If you’re a nature enthusiast, Iceland is an amazing place to visit. We just finished a stunning 9-day/9-night adventure touring the country and can’t wait to return to this mystical island one day soon. Iceland offers a myriad of natural wonders – waterfalls, hot springs, black sand beaches, glaciers, wildlife and more. The seasons play a huge role as well, with endless days in the summer and skies lit with the aurora borealis during the long winter nights. We split the difference and visited in September, which allowed us plenty of time to experience nature’s beauty during the day and catch a glimpse of the northern lights late at night. We drove over 1,000 miles during our trip and explored many of the highlights along the ring road. If (when!) we return, we’d love to explore the West Fjords and spend more time in the East Fjords.
How much does it cost to visit Iceland?
Iceland has been on our bucket list for awhile and this particular trip was spurred by finding a really good deal on airfare. It’s a good thing we saved so much on airfare because visiting Iceland is not cheap… Food is expensive. Gas is expensive. Excursions are REALLY expensive. Lodging options vary wildly – from camping with minimal facilities to luxury bed-and-breakfasts and high-end hotels. We opted for a semi-frugal trip and stayed in a mix of Airbnb accommodations and moderately priced hotels throughout our trip. We purchased groceries to make breakfasts and lunches, but splurged on dinners – eating at local restaurants and selecting moderately priced meals.
Total Cost for a 9-Day Trip to Iceland: $3,151 ($1,576 per person)
And now the details… Remember, all numbers are for two travelers sharing a room. September is considered shoulder season and prices may be higher during peak season.
- Airfare: $625 total ($312.50/person)
- Boston Airport Parking: $167
- Guidebook and Maps: $29
- Phone Service: $27
- Car Rental: $287
- Gas: $240
- Lodging: $1,133
- Groceries: $85
- Restaurants: $369
- Activities/Entrance Fees: $189
- Total Cost: $3,151 for a couple to spend 9 days in Iceland
Iceland Airfare Details
Back in June, we received a promotional email touting amazing airfare deals to Iceland and well… they were right. Direct roundtrip flights from Boston to Keflavik typically range from $450 – $800 per person. Icelandair and WOW Airlines are the only two airlines with direct flight options from Boston, but be careful booking on WOW… their basic airfare only include a ticket and a personal item. A carry-on bag, a checked bag and a seat reservation all cost extra. After doing a few hours of online research on activities in Iceland, we snatched up $312.50 per person airfare on Icelandair (which included a checked bag) and started plotting our Iceland adventure. Bonus: We got to see the “northern lights” on our flight over 🙂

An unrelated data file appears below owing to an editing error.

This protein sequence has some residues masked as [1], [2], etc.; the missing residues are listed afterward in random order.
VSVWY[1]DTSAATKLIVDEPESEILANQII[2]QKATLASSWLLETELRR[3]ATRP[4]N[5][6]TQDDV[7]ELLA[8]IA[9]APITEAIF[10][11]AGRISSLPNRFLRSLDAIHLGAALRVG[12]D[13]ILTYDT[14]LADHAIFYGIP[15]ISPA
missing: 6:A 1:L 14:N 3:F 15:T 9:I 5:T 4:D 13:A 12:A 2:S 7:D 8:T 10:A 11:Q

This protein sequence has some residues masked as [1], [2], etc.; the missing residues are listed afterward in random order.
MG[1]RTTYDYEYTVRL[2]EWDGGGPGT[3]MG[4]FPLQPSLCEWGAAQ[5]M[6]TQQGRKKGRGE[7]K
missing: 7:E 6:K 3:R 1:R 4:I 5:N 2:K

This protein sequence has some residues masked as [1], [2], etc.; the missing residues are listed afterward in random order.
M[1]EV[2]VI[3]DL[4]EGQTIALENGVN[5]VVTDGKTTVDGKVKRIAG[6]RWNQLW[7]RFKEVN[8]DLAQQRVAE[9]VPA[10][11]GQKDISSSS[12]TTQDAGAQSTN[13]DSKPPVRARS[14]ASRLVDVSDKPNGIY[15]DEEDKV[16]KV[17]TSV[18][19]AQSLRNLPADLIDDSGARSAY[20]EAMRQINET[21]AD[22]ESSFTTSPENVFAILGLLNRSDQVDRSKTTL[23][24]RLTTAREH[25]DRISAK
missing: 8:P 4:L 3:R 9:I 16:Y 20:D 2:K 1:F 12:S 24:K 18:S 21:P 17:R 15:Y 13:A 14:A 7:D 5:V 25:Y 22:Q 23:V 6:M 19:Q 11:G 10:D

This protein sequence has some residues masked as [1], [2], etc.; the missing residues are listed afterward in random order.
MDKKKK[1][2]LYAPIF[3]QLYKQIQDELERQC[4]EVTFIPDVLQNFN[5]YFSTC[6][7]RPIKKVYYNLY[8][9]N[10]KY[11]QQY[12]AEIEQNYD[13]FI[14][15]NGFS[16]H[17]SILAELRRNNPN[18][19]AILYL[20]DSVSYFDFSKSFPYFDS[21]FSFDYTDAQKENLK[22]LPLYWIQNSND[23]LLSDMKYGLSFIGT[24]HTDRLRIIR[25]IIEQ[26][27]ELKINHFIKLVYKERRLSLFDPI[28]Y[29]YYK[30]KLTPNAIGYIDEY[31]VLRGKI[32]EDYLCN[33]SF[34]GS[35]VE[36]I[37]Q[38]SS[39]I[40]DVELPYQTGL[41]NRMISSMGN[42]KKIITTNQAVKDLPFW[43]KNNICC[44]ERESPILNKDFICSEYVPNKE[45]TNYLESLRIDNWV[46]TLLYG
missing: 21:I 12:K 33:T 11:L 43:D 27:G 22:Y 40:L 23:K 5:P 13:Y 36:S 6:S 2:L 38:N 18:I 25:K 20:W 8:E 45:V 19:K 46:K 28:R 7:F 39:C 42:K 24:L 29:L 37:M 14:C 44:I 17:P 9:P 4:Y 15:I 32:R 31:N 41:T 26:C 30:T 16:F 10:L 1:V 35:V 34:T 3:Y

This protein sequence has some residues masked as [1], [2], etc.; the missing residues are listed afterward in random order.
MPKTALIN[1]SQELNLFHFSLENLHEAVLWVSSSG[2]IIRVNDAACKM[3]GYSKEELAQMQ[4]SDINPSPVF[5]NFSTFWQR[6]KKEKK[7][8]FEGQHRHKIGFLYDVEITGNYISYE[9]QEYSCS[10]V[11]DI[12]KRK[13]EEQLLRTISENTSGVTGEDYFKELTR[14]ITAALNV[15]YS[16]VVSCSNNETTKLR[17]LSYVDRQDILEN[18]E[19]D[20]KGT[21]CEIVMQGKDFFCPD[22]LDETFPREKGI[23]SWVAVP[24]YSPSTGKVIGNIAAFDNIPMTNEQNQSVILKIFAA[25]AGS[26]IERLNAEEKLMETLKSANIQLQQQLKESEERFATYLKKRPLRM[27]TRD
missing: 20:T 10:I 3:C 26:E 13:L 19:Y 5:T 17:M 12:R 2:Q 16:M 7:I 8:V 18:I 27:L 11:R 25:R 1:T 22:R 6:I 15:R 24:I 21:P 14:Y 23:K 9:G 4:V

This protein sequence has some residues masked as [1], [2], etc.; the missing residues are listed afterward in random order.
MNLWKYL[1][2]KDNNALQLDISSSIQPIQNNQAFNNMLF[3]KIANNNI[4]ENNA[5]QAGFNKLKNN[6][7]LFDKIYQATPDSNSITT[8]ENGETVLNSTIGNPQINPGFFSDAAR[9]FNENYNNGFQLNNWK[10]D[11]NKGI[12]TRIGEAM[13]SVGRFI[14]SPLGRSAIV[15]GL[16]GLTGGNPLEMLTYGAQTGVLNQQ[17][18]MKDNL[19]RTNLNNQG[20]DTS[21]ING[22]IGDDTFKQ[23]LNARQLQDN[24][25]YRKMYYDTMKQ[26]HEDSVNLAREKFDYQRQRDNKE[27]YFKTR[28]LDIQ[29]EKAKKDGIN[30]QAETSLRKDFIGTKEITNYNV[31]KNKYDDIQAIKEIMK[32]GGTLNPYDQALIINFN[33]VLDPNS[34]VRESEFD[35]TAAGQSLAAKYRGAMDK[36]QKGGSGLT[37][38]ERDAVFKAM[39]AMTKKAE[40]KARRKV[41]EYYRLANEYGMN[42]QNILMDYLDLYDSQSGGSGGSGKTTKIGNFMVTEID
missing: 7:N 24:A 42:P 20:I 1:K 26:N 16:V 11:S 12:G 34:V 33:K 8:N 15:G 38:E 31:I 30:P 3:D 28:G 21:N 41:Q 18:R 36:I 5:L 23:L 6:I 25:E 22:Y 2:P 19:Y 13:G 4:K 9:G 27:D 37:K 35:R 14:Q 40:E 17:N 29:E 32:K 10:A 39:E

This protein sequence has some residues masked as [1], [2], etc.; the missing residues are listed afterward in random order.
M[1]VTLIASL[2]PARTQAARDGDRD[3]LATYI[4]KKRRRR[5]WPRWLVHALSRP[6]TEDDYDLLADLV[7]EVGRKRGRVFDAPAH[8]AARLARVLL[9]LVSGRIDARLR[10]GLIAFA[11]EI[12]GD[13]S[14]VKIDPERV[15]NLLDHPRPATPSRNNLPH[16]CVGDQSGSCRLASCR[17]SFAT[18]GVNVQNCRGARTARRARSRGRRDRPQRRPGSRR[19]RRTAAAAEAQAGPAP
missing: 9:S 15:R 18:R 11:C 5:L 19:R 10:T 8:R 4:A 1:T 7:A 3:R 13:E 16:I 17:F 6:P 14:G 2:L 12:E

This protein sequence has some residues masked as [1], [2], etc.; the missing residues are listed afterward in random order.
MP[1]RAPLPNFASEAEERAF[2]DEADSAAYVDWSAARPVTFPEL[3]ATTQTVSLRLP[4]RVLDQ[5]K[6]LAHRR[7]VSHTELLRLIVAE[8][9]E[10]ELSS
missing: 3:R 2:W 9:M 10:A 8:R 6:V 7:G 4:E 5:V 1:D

Iceland Navigational Aides
All good adventures start with a guidebook and a map! Once we booked airfare, we purchased the newly revised Lonely Planet Iceland Guidebook and a waterproof, tear-resistant Map of Iceland by National Geographic and started planning our trip.
Given our extensive independent travel itinerary, we investigated options for cell phone service and opted for a 2GB data plan from Vodaphone, sold directly by Icelandair, to keep us connected as we traveled the island. The airline gave us the SIM-card on our flight over and we simply swapped it into one of our phones upon arrival. We primarily used the data for navigation, calling hotels/Airbnb hosts and looking up restaurant reviews while on the road. In the end, we used less than 0.5GB of data, but we’re glad we had a communication safety net in case something went awry.
Iceland Car Rental Details
Automatic vehicles are not common in Europe and you’ll pay a premium to rent one in Iceland. Luckily, Mr. Saverdink drives a manual vehicle and was willing to chauffeur me over 1,000 miles around the entire country. Side note: I love you, honey. I could never drive that much! We searched several car rental companies and ended up settling on Avis.com, which offered an economy car rental with manual transmission for $287. Our credit card covered all car rental insurance and we only had one driver on the vehicle, so no extra fees. 98% of the roads we traveled on were paved and our little Hyundai i10 did a fantastic job, even in the rougher unpaved conditions.